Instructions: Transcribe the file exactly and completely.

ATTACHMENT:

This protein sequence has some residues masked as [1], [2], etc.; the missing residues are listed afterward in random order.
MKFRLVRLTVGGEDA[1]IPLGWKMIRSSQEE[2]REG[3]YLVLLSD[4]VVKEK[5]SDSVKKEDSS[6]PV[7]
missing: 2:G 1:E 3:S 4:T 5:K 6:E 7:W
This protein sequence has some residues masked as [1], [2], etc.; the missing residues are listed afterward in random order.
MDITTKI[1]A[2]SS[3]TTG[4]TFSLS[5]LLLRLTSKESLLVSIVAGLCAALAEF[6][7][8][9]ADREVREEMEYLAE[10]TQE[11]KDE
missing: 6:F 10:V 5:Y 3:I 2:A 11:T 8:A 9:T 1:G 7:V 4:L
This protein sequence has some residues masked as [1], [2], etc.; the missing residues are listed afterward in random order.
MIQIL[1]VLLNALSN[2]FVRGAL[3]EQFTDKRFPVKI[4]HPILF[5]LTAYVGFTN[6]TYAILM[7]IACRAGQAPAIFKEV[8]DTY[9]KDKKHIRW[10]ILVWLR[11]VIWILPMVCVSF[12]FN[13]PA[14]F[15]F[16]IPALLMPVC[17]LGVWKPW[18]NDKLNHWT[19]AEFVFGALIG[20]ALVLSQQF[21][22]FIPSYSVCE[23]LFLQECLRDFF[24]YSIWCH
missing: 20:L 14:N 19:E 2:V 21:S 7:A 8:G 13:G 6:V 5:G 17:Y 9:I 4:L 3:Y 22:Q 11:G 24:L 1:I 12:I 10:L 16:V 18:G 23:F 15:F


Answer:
This protein sequence has some residues masked as [1], [2], etc.; the missing residues are listed afterward in random order.
MKFRLVRLTVGGEDA[1]IPLGWKMIRSSQEE[2]REG[3]YLVLLSD[4]VVKEK[5]SDSVKKEDSS[6]PV[7]
missing: 2:G 1:E 3:S 4:T 5:K 6:E 7:W
This protein sequence has some residues masked as [1], [2], etc.; the missing residues are listed afterward in random order.
MDITTKI[1]A[2]SS[3]TTG[4]TFSLS[5]LLLRLTSKESLLVSIVAGLCAALAEF[6][7][8][9]ADREVREEMEYLAE[10]TQE[11]KDE
missing: 6:F 10:V 5:Y 3:I 2:A 11:T 8:A 9:T 1:G 7:V 4:L
This protein sequence has some residues masked as [1], [2], etc.; the missing residues are listed afterward in random order.
MIQIL[1]VLLNALSN[2]FVRGAL[3]EQFTDKRFPVKI[4]HPILF[5]LTAYVGFTN[6]TYAILM[7]IACRAGQAPAIFKEV[8]DTY[9]KDKKHIRW[10]ILVWLR[11]VIWILPMVCVSF[12]FN[13]PA[14]F[15]F[16]IPALLMPVC[17]LGVWKPW[18]NDKLNHWT[19]AEFVFGALIG[20]ALVLSQQF[21][22]FIPSYSVCE[23]LFLQECLRDFF[24]YSIWCH
missing: 20:L 14:N 19:E 2:V 21:S 7:A 8:G 13:G 6:V 5:G 17:Y 9:I 4:L 3:Y 22:Q 11:G 24:L 1:I 12:I 10:L 16:V 18:G 23:F 15:F